August 6, 2009
By Mike Collins
Jim Adams of Pontiac, Ill., just completed a five-and-a-half-year rebuild of the 1946 Piper PA-12 Super Cruiser that he’s owned since 1963, finishing the airplane just in time to fly it to EAA AirVenture in Oshkosh, Wis. In an interesting twist he modified the airplane into a configuration that pipeline patrol pilots might have flown.
Until recently, Adams owned a 90-horsepower Super Cub that had been used by Gleason Romans Pipeline Patrol Co. of Tulsa, Okla., to patrol pipelines. “Nobody ever makes a point of pipeline patrol being a part of general aviation history,” Adams said. “That’s a good thing to pass along.”
His PA-12 carries the logo of the now-defunct company, which depicts a bee looking at a pipeline through binoculars. With its back legs, the mischievous bee is playing tic tac toe. “I love that logo so much, I decided I had to put these together,” he said. “[Gleason Romans] did use PA-12s so it wasn’t a stretch.”
Modifications that Adams made to the airplane included the addition of vortex generators, flaps, disc brakes, a skylight, larger windows, and wingtip and beacon-replacement strobes. “I’m slow,” noted the retired Delta Air Lines pilot who has always maintained connections to GA. The airplane also has an extensively modified instrument panel; Adams had the original instruments refurbished and installed a Garmin GNS 396. “I may be the only PA-12 in the world with color weather radar,” he laughed.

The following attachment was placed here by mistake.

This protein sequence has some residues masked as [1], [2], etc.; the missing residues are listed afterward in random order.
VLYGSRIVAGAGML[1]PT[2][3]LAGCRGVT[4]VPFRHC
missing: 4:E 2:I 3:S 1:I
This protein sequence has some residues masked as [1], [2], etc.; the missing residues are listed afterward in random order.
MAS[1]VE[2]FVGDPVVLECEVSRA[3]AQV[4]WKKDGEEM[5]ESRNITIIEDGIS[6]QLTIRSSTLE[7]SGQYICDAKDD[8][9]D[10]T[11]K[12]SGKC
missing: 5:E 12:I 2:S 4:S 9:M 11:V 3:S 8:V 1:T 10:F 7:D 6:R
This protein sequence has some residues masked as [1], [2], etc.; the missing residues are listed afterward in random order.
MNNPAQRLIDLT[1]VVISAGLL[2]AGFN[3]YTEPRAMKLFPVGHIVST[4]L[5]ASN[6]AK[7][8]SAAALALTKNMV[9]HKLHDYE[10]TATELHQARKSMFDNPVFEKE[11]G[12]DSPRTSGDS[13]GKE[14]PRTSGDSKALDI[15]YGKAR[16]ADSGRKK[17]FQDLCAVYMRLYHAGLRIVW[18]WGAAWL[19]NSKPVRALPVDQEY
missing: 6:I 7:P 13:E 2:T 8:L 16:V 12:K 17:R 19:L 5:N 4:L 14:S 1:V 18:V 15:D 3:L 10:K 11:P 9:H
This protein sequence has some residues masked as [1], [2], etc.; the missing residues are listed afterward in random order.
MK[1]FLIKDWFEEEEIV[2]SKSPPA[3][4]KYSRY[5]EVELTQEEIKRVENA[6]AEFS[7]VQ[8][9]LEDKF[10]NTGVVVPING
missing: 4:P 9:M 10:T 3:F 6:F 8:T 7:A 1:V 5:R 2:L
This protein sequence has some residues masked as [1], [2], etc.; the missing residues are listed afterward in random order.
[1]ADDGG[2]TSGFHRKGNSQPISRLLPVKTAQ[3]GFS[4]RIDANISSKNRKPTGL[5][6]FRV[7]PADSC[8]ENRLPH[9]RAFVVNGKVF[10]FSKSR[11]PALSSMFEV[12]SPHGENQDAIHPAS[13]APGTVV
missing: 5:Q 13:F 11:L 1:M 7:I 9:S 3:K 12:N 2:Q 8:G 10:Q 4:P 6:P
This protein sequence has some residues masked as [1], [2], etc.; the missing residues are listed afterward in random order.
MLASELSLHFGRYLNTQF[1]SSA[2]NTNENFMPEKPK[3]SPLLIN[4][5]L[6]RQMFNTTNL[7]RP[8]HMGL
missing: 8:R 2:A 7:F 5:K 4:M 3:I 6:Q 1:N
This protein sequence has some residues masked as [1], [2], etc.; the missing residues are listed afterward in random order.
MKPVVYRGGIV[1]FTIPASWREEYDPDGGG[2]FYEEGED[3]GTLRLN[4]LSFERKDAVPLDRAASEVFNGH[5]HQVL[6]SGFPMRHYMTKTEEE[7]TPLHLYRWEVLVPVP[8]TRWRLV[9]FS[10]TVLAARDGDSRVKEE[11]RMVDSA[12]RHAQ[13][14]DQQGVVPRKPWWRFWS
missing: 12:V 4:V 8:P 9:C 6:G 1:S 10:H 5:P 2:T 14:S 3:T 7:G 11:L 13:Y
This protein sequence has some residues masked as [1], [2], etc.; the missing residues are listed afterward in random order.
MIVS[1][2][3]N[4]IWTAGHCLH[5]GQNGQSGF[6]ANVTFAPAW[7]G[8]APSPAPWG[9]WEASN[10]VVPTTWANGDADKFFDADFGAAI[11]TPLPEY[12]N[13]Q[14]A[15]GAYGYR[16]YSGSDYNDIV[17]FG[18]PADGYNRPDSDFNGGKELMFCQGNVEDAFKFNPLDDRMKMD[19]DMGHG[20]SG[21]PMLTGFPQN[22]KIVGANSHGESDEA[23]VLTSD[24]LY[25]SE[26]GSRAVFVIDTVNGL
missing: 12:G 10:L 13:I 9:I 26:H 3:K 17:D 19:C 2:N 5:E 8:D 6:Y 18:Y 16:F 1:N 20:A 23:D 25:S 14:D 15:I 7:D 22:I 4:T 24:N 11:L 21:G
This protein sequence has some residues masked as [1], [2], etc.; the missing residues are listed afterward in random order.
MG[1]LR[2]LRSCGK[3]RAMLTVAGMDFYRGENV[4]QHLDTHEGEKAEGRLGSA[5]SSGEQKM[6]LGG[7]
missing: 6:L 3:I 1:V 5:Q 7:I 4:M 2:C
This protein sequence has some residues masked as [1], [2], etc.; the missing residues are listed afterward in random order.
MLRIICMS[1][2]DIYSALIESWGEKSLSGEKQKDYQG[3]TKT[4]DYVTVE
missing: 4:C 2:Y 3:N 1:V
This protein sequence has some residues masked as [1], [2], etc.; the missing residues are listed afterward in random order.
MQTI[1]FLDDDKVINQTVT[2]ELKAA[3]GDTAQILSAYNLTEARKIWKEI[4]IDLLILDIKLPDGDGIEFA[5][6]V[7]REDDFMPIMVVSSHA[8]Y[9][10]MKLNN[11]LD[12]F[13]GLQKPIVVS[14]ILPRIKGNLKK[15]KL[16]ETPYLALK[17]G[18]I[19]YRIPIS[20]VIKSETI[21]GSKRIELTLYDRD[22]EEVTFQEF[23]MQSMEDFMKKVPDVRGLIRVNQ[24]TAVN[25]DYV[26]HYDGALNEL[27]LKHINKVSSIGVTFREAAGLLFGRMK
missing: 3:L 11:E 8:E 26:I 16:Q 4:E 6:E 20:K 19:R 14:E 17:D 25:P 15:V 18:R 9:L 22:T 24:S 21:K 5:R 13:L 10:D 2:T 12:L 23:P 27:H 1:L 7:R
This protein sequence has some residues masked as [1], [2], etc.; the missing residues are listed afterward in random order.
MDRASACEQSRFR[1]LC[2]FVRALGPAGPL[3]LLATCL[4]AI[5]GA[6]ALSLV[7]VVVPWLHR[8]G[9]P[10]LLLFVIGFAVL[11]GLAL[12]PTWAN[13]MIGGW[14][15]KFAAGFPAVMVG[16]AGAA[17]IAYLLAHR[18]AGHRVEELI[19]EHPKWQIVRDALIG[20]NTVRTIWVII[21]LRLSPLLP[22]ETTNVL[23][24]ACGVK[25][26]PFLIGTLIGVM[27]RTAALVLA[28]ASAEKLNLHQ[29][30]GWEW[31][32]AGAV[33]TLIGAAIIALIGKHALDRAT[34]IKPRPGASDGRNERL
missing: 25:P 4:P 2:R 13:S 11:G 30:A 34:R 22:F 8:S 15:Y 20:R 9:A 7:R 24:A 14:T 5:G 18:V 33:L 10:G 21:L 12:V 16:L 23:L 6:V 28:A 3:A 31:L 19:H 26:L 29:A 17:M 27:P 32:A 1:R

Adams didn’t expect the rebuild—his first—to take as long as it did. “It didn’t look bad on the outside,” he said, “but we opened it up and it looked awful.” The original metal wing ribs had been drilled, which was not allowed, and they all had to be replaced. Adams focused on updates that would increase safety and comfort, while maintaining the airplane’s original appearance.
Mike Collins has worked for AOPA’s media network since 1994. He holds a private pilot certificate with an instrument rating.
As the cold weather chills AOPA’s Headquarters in Frederick, many of us are inside generating new resources for flying clubs.
In my house, every Friday night is “Movie Night.” While the movies are rarely educational (I don’t think I learned anything from the Lego Movie), we look forward to the weekly opportunity to spend time together. Why not use the same concept for your Flying Club (with the addition of education, of course)?
AOPA Flying Club Manager Kelby Ferwerda posted the following on the AOPA Flying Club Facebook Page: “Recently I’ve talked with quite a few Flying Clubs about maintaining social activity through the cold winter months. Some clubs host Holliday Parties, others have Potluck Movie Nights. What does your club do to keep members involved during the chilly months?”
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